Phnom Penh pagodas offer free accomodation to poor but talented students from the provinces who otherwise couldn’t afford to complete their degrees
Kang Rotha, a second-year information technology student, lives at Svay Popey pagoda. He says his family is so poor that a university degree would be out of reach without free accomodation at the pagoda.
TEMPORARY residence in one of Phnom Penh's many pagodas remains the best and sometimes the only way for provincial students with limited resources to pursue their dream of a university education.
"I was worried after graduating from high school because I had no relations in Phnom Penh," said Kang Rotha, a second-year information technology student at the University of Sachak Asia.
In a book-lined room filled with hanging monks' robes, the young scholar considered his good fortune to have been given accommodation at a pagoda.
His parents came to the capital to find him housing at one of the capital's temples. They eventually found space at Svay Popey pagoda.
"My family is poor, so without the option of living at the temple I could never achieve my dream of attending university," Kang Rotha said.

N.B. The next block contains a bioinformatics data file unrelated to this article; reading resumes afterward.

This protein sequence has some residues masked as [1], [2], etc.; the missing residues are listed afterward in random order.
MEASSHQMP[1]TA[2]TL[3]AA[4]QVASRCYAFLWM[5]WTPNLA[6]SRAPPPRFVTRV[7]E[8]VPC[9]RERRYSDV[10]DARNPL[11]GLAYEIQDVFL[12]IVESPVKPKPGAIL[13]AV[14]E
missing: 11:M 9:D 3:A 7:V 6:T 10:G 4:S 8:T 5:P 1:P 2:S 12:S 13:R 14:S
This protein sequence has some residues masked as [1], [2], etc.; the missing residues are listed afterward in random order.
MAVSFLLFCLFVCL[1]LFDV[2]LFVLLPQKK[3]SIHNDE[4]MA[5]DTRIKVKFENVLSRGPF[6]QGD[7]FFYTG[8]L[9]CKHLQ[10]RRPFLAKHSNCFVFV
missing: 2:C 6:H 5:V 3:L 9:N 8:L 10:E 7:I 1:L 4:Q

He added that life at the pagoda can be strict. The gates close at 11pm, so stragglers could find themselves out on the street for the night.
Despite such restrictions, Kang Rotha is quite happy living with the monks. "It is quiet here and good for studying. The monks always give us good advice," he said.
The pagoda boys
Chea Ly, secretary general of The Khmeng Wat Association, said that some 4,000 students currently live at pagodas in the capital while they complete their university studies. Children in Cambodia's provinces have few opportunities for higher education, and the cost of living in Phnom Penh makes the goal of a university degree a difficult one to achieve.
Even students with family in the capital find that life as a "pagoda boy," as the poor scholars are commonly known, has its advantages.
"I have family in Phnom Penh, but I don't want to live with them because they always disturb my study time," said Veng, who lives at Dam Dek pagoda.
Tip Sao, a monk at Wat Botum, explained the basis by which students are chosen for residence at a pagoda.
"They must come from poor families, mainly in the provinces," Tip Sao said.
"They also must be committed to their studies."
Residents live at the pagodas during their four years of university study, after which they move on to make room for a new crop of needy students.
In addition to their course work, residents must spend one day each month - at the full moon - studying the Pali language, Tip Sao said, adding that about 1,000 students currently live at Wat Botum.
"We have a great concern for students from poor provincial families who have such a strong desire to continue their education," said Tip Sao. "We are happy to help them as best we can."